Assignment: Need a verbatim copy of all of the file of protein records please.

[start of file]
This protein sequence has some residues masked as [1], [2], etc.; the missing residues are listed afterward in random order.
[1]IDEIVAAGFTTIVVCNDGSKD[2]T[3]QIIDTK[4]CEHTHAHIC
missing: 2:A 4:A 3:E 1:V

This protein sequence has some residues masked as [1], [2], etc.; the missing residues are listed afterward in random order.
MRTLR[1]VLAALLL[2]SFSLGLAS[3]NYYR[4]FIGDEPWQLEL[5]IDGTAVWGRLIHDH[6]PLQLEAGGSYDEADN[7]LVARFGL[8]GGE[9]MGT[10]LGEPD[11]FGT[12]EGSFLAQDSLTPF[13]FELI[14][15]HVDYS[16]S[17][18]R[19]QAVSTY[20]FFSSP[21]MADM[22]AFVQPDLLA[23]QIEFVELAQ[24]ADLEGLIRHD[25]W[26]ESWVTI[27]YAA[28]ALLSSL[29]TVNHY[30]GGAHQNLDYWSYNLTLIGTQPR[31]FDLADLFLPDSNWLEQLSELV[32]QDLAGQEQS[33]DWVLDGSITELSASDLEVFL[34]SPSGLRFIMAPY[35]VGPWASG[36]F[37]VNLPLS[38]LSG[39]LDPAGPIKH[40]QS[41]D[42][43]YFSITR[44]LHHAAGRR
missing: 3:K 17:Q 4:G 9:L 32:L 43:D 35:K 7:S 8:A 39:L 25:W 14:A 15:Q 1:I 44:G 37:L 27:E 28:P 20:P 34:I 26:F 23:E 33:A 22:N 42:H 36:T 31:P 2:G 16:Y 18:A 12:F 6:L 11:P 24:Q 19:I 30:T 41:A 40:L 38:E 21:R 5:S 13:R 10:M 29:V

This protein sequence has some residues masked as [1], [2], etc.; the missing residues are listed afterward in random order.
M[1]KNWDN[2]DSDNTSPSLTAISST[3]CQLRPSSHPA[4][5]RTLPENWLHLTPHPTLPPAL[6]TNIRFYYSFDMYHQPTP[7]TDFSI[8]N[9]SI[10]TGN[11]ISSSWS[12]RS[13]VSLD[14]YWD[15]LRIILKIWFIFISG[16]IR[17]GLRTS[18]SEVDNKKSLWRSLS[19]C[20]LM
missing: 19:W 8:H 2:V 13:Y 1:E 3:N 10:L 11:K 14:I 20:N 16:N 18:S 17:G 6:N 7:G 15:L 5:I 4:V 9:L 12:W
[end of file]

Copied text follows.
This protein sequence has some residues masked as [1], [2], etc.; the missing residues are listed afterward in random order.
[1]IDEIVAAGFTTIVVCNDGSKD[2]T[3]QIIDTK[4]CEHTHAHIC
missing: 2:A 4:A 3:E 1:V

This protein sequence has some residues masked as [1], [2], etc.; the missing residues are listed afterward in random order.
MRTLR[1]VLAALLL[2]SFSLGLAS[3]NYYR[4]FIGDEPWQLEL[5]IDGTAVWGRLIHDH[6]PLQLEAGGSYDEADN[7]LVARFGL[8]GGE[9]MGT[10]LGEPD[11]FGT[12]EGSFLAQDSLTPF[13]FELI[14][15]HVDYS[16]S[17][18]R[19]QAVSTY[20]FFSSP[21]MADM[22]AFVQPDLLA[23]QIEFVELAQ[24]ADLEGLIRHD[25]W[26]ESWVTI[27]YAA[28]ALLSSL[29]TVNHY[30]GGAHQNLDYWSYNLTLIGTQPR[31]FDLADLFLPDSNWLEQLSELV[32]QDLAGQEQS[33]DWVLDGSITELSASDLEVFL[34]SPSGLRFIMAPY[35]VGPWASG[36]F[37]VNLPLS[38]LSG[39]LDPAGPIKH[40]QS[41]D[42][43]YFSITR[44]LHHAAGRR
missing: 3:K 17:Q 4:G 9:L 32:L 43:D 35:K 7:S 8:A 39:L 25:W 14:A 15:Q 1:I 44:G 37:L 27:E 28:P 20:P 34:I 26:F 23:E 33:A 22:N 42:H 36:T 31:P 2:G 16:Y 18:A 12:F 6:L 11:P 24:Q 19:I 30:T 41:A 40:L 38:E 21:R 5:S 13:R 10:M 29:V

This protein sequence has some residues masked as [1], [2], etc.; the missing residues are listed afterward in random order.
M[1]KNWDN[2]DSDNTSPSLTAISST[3]CQLRPSSHPA[4][5]RTLPENWLHLTPHPTLPPAL[6]TNIRFYYSFDMYHQPTP[7]TDFSI[8]N[9]SI[10]TGN[11]ISSSWS[12]RS[13]VSLD[14]YWD[15]LRIILKIWFIFISG[16]IR[17]GLRTS[18]SEVDNKKSLWRSLS[19]C[20]LM
missing: 19:W 8:H 2:V 13:Y 1:E 3:N 10:L 11:K 14:I 20:N 16:N 18:S 17:G 6:N 7:G 15:L 5:I 4:V 9:L 12:W